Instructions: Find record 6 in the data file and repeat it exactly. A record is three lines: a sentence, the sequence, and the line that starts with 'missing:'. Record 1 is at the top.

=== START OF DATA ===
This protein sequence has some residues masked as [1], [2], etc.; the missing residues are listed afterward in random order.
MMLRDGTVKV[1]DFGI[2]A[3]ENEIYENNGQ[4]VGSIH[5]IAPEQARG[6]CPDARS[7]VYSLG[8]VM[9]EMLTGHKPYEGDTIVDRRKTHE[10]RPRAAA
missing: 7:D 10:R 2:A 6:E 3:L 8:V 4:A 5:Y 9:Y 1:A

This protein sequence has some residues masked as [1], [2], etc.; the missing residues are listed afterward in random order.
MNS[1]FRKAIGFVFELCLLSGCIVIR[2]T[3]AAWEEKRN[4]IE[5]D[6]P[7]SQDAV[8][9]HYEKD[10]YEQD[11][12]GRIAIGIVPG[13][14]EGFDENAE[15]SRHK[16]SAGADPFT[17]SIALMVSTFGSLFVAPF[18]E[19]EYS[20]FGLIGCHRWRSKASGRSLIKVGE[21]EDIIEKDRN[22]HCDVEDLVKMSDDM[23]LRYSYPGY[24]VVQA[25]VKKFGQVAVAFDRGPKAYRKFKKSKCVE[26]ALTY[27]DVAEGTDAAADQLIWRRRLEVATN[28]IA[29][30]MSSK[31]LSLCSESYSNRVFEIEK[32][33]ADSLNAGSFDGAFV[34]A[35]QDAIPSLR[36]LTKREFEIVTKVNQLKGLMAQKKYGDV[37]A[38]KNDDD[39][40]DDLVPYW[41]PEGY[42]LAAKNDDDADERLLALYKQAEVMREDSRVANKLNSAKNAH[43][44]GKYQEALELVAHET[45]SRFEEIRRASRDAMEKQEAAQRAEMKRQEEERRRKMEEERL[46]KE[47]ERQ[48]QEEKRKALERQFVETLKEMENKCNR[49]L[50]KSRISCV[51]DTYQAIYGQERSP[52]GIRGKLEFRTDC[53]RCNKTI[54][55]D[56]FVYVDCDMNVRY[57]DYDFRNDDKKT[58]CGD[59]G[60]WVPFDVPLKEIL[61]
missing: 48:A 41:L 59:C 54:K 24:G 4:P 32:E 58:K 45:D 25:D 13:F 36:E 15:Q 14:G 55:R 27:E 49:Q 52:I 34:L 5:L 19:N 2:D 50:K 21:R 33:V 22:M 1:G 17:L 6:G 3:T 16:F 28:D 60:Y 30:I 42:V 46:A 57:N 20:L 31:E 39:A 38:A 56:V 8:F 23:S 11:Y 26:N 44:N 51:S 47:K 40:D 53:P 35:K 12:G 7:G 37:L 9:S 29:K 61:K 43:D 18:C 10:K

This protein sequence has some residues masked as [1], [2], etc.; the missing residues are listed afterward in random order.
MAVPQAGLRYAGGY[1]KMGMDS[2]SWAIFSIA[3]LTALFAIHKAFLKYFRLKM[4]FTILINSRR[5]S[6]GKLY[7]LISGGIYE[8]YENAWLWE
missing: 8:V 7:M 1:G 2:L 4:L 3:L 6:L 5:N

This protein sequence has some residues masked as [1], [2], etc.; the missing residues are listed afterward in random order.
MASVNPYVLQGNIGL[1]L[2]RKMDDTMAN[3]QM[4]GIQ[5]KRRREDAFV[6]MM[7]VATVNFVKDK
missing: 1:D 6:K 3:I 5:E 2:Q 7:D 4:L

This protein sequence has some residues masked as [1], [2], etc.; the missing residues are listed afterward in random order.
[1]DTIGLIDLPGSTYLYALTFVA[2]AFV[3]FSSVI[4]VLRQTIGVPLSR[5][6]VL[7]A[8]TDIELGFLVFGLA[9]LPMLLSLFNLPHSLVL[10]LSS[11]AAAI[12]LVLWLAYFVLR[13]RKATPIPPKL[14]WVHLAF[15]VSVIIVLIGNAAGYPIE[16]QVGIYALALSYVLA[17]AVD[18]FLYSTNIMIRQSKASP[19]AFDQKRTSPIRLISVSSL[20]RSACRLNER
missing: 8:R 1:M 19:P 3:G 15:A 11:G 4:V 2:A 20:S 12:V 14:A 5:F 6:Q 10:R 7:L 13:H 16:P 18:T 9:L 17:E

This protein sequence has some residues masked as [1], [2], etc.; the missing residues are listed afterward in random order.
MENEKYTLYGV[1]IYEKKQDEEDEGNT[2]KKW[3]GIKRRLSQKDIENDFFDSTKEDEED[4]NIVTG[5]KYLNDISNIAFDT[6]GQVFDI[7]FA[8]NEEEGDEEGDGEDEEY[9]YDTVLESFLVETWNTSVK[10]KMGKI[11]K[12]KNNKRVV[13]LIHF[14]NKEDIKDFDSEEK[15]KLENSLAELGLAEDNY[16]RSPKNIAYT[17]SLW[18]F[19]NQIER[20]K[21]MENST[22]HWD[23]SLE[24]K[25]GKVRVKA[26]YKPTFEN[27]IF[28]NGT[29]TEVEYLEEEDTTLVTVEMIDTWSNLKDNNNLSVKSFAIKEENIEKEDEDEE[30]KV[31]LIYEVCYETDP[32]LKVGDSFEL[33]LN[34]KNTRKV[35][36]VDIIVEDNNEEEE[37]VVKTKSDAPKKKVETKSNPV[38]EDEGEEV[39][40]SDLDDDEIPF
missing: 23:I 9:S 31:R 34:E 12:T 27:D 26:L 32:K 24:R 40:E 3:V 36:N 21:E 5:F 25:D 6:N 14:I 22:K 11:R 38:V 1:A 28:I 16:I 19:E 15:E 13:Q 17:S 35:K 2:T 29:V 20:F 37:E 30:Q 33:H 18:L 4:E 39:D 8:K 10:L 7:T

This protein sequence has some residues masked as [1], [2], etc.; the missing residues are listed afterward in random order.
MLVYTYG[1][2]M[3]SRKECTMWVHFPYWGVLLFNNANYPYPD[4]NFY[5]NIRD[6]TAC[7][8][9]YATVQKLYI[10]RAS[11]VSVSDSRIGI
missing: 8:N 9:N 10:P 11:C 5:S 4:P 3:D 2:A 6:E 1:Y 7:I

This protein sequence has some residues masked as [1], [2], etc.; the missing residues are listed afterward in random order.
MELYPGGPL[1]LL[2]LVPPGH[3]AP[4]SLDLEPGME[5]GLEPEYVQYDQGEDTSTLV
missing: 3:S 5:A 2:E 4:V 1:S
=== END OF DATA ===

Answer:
This protein sequence has some residues masked as [1], [2], etc.; the missing residues are listed afterward in random order.
MENEKYTLYGV[1]IYEKKQDEEDEGNT[2]KKW[3]GIKRRLSQKDIENDFFDSTKEDEED[4]NIVTG[5]KYLNDISNIAFDT[6]GQVFDI[7]FA[8]NEEEGDEEGDGEDEEY[9]YDTVLESFLVETWNTSVK[10]KMGKI[11]K[12]KNNKRVV[13]LIHF[14]NKEDIKDFDSEEK[15]KLENSLAELGLAEDNY[16]RSPKNIAYT[17]SLW[18]F[19]NQIER[20]K[21]MENST[22]HWD[23]SLE[24]K[25]GKVRVKA[26]YKPTFEN[27]IF[28]NGT[29]TEVEYLEEEDTTLVTVEMIDTWSNLKDNNNLSVKSFAIKEENIEKEDEDEE[30]KV[31]LIYEVCYETDP[32]LKVGDSFEL[33]LN[34]KNTRKV[35][36]VDIIVEDNNEEEE[37]VVKTKSDAPKKKVETKSNPV[38]EDEGEEV[39][40]SDLDDDEIPF
missing: 23:I 9:S 31:R 34:E 12:T 27:D 26:L 32:K 24:R 40:E 3:V 36:N 21:E 5:F 25:D 6:N 14:I 22:K 11:R 38:V 1:A 28:I 16:I 19:E 15:E 13:Q 17:S 35:K 2:T 29:V 20:F 37:E 30:Q 33:H 18:L 4:E 39:D 8:K 10:L 7:T